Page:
Is free college regressive-ish? It might be. There’s certainly evidence that, right now, poorer kids are much less likely to go to college than wealthy kids. Should we be spending time and money and political capital on a program that will disproportionately benefit the wealthy?

This is the core question. And it rubs up against particular ways we have been trained to think about higher education. For college in particular, people across the political spectrum have adopted the “human capital” view. That is, they assume that the purpose of higher education is to raise people’s earning capacity in the labor market. College is referred to as an investment. You pay on the front end for returns over time. And it has historically been true that college graduates earn far more over time than non-graduates (unless you graduated from a scammy for-profit college, in which case you probably earn less over time than if you had never gone). So why should we be making the upfront investment for people who can make it themselves? Why subsidize the future earnings of the wealthy?

We can see that this intensely human capital oriented view is unique to college when we look at public high school. You could, of course, make all the same arguments about public high school. High school graduates earn far more over their lifetimes than those who don’t graduate. Why, then, are we providing free high school to affluent children? Why shouldn’t we require them to make their upfront investment, on which they will get returns, and only subsidize those who can’t afford high school tuition? (Why stop at education? Maybe we should charge tolls for every road and give toll-waivers to poorer motorists. Entry fees for every public park with fee waivers available. Why should we all be subsidizing rich people’s use of libraries? The reasoning doesn’t neatly stop at the edges of “human capital” investment.)

The reason we don’t think of public high school in these terms is largely thanks to the high school movement of the early 1900s. The high school movement was a push by advocates at the local and state level to provide free and open secondary school to teenagers. As a result, teenager enrollment in high school increased from 14 percent in 1910 to 31 percent by 1920, and to more than 50 percent by 1940. The high school movement dragged secondary education out of private and religious schools, often separated by gender. The result was open and gender-integrated schooling that, at least according to economists Claudia Goldin and Lawrence Katz, was responsible for much of the nation’s economic success in the 20th century.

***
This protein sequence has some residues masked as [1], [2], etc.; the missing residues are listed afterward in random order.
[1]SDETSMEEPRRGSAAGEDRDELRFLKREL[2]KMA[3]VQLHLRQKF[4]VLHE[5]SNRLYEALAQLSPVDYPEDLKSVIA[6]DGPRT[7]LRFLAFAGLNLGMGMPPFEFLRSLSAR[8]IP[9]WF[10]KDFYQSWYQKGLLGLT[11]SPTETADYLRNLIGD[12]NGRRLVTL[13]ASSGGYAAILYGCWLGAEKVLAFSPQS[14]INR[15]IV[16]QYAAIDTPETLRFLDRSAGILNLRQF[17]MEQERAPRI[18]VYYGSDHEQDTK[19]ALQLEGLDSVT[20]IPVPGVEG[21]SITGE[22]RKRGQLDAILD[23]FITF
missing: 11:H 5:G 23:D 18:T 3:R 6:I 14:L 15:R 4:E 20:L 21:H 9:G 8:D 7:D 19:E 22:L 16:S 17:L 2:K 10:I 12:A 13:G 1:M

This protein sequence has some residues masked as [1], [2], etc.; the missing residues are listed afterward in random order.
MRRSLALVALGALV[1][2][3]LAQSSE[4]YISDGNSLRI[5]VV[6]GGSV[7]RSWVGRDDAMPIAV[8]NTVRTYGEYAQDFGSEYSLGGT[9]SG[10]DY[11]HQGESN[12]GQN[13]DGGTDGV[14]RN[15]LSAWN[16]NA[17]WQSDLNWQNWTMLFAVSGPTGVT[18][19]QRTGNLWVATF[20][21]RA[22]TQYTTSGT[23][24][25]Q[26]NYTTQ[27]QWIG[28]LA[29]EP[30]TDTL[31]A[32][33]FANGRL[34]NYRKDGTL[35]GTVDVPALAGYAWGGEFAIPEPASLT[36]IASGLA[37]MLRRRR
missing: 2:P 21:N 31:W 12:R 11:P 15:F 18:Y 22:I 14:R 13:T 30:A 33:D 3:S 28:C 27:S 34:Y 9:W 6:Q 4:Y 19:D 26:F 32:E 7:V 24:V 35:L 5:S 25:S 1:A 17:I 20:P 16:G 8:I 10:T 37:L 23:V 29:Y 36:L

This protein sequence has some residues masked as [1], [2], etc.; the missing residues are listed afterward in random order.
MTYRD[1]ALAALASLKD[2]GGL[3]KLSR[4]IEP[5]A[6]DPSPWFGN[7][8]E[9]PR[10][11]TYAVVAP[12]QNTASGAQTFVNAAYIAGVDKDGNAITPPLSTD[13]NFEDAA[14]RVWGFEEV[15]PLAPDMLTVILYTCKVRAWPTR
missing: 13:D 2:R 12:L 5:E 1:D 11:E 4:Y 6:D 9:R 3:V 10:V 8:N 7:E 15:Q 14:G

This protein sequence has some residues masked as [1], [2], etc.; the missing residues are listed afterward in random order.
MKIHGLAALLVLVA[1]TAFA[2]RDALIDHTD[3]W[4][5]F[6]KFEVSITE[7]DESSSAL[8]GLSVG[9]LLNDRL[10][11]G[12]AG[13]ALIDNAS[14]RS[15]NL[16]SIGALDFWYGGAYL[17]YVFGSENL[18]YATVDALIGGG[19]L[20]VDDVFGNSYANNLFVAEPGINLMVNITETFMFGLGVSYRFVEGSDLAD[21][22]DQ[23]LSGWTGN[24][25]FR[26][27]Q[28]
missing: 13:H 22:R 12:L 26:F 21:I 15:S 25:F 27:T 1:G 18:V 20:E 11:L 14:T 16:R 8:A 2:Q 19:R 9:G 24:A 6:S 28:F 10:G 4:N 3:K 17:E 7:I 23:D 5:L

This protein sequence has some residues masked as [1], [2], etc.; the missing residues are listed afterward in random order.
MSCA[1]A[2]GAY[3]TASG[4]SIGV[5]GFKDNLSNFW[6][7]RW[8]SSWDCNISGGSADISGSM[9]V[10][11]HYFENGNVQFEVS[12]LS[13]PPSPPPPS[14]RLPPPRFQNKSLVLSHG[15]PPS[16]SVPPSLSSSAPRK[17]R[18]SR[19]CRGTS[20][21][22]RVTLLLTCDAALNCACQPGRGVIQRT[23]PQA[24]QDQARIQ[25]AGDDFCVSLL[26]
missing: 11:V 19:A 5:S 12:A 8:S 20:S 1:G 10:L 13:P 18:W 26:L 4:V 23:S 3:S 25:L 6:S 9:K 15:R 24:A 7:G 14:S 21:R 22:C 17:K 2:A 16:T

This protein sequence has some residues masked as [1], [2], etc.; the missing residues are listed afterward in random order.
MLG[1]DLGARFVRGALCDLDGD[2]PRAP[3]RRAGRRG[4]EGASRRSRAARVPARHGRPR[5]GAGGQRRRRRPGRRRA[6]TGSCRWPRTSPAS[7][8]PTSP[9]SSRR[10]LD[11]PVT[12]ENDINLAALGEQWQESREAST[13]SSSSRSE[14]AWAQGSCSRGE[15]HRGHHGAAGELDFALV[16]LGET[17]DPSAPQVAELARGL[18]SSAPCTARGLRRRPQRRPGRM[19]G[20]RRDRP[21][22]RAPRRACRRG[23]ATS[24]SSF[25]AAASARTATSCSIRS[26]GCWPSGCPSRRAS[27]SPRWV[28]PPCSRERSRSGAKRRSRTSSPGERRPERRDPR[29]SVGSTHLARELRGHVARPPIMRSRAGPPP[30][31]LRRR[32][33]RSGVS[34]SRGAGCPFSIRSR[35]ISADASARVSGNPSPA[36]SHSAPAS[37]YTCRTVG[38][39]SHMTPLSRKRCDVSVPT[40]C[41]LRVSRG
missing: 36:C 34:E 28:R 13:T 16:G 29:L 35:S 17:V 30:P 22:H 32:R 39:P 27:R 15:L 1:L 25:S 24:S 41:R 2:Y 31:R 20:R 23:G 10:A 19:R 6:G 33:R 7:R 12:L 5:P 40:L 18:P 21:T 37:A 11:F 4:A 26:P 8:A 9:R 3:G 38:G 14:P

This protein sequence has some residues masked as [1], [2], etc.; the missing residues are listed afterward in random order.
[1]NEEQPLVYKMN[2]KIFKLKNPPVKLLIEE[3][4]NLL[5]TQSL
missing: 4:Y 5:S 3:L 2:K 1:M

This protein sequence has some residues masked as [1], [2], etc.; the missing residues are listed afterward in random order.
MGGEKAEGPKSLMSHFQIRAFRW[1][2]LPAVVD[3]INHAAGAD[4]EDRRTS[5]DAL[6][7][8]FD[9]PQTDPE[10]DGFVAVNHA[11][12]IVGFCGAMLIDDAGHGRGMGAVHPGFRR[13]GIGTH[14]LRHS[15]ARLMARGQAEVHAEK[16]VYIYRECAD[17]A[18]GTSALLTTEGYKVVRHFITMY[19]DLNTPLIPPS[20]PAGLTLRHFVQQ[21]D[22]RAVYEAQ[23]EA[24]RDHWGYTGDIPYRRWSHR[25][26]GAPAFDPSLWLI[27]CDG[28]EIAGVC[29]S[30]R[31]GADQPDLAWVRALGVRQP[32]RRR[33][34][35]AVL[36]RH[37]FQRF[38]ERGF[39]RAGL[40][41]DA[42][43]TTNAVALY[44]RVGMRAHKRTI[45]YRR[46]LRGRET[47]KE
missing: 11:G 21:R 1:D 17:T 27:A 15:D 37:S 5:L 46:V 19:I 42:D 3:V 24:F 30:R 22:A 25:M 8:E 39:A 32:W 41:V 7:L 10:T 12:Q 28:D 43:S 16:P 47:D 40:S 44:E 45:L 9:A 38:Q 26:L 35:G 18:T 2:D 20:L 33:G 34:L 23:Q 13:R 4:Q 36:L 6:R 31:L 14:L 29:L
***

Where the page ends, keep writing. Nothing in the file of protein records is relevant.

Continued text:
Of course, public high school was not actually free, open, and universal. Black students throughout the nation and especially in the south were excluded. And, as Marshall Steinbaum has explained, the racism motivating school segregation, combined with resistance to the measures implemented after Brown v. Board of Education to remedy that segregation, were the main reason college didn’t become free and open in the 1960s with the Higher Education Act. (You can thank racism for your student loans.)

But note what happened: In 1910 high school was a privilege afforded to few and concentrated among the wealthy. But providing a free and open (for white students) public schooling option massively democratized secondary education. Free high school might have started out as regressive, or at least regressive-ish, but it made itself into a widely accepted public good.

Notice how differently we think about high school as a result. High school isn’t an investment you make to increase your worth in the labor market. It does increase your worth in the labor market, but it’s more than that. It’s a formative time, essential to people’s development into functioning adults in society. High school is a microcosm of, and essential preparation for, our entire civil society. This wasn’t even close to being the view before the high school movement. But once people were given the universal ability to go to high school, its value became obvious.

All that may be true, but there still could be reasons not to make college free for everyone. The alternative proposed by the well-meaning people who see free college as regressive or regressive-ish tends to be something like “affordable college for all” or “debt-free college for all.” They favor providing enough grant funding for poorer students to go to college for free, while still requiring richer students to pay tuition. (Note that some elite schools already employ this system by charging no tuition to students with family income below a certain level.) Their idea is to have the system work for everyone like it worked for me: Prove you can’t afford college and you get to go for free. If this could achieve the same result in terms of open access regardless of wealth, then, again, why pay for rich kids?

For one, because we almost certainly won’t get the same results. We already know that it is very, very difficult to design good means-testing for public benefits programs. It’s difficult to make sure that everyone who needs help gets it, and that no one who doesn’t need help doesn’t get it. Uptake for means-tested public benefits is notoriously low, and this is very understandable to anyone who has ever had to apply for those benefits. Applications are detailed and burdensome, and we often force poor people to spend hours waiting in nondescript offices, sometimes over multiple days, just to get the “benefits” to which they’re entitled.